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Qatar's economy resilient despite siege, says report

Qatar's economy resilient despite siege, says report


Satyendra Pathak
Doha
Qatar's economy is showing resilience this year despite the ongoing embargo imposed by some neighbouring countries, FocusEconomics has said in its latest report.
A leading provider of economic analysis and forecasts for 127 countries, FocusEconomics has said in the report that non-residential central bank deposits were fairly stable in January after rising in December for the first time since last April, while recent bond and loan placements by the Qatar National Bank demonstrated foreign investors' appetite for Qatari assets.
Qatar's exports surged in January thanks to the hydrocarbon sector, with the trade surplus up over 50 percent year-on-year, while industrial production improved in December after two consecutive monthly contractions, the report said.
Supported by an extensive global network of analysts, the FocusEconomics report said that Qatar's housing market appeared to have stabilised in December following price falls witnessed in the June November period.
According to the report, the Qatari economy should gain traction in 2018 thanks to stronger fixed investment aided by ongoing preparations for the 2022 Fifa World Cup and a healthy global growth.
FocusEconomics panelists have forecast growth of 2.9 percent in 2018, unchanged from last month's projection, and 2.7 percent in 2019.
Inflation in Qatar rose from 0.6 percent in December to 0.9 percent in January, the report said.
Price pressures should increase going forward on the likely introduction of value added tax (VAT) and excise taxes, although both are currently postponed, the report said.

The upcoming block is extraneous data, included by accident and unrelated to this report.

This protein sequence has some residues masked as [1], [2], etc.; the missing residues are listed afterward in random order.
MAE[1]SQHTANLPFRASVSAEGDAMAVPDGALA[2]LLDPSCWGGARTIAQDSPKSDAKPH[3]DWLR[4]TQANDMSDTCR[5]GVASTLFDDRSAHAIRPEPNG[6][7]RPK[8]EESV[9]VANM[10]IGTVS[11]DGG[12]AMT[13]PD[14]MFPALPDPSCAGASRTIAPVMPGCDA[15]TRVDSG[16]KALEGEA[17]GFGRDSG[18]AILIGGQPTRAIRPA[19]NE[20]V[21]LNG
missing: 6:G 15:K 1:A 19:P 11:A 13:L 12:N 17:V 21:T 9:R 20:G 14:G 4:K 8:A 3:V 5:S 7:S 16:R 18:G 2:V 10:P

"Our panel sees inflation at 2.3 percent in 2018 and 2.7 percent in 2019," it said.
The GDP per capita in Qatar will also increase from $56,845 in 2017 to $58,993 in 2018, the report said.
According to the annual data released as part of the report, the overnight lending rate in the country would continue to rise from the current level and reach up to 5.94 percent by 2022.
According to the report, there would be a sustained increase in both imports and exports from Qatar. While the exports from the country are expected to rise up to $90.5 billion in 2022, the report said, imports would increase up to $40.9 billion in the same year.
The report has also said that Qatar's trade balance would rise from $37 billion in 2017 to $42.3 billion in 2018 and go up to $49.6 billion in 2022.
The report has also noted that Qatar's current account balance turned positive in 2017 and accounted for 1.9 percent of the total GDP. The percentage of current account balance would rise up to 3.5 percent in 2018, the report said.

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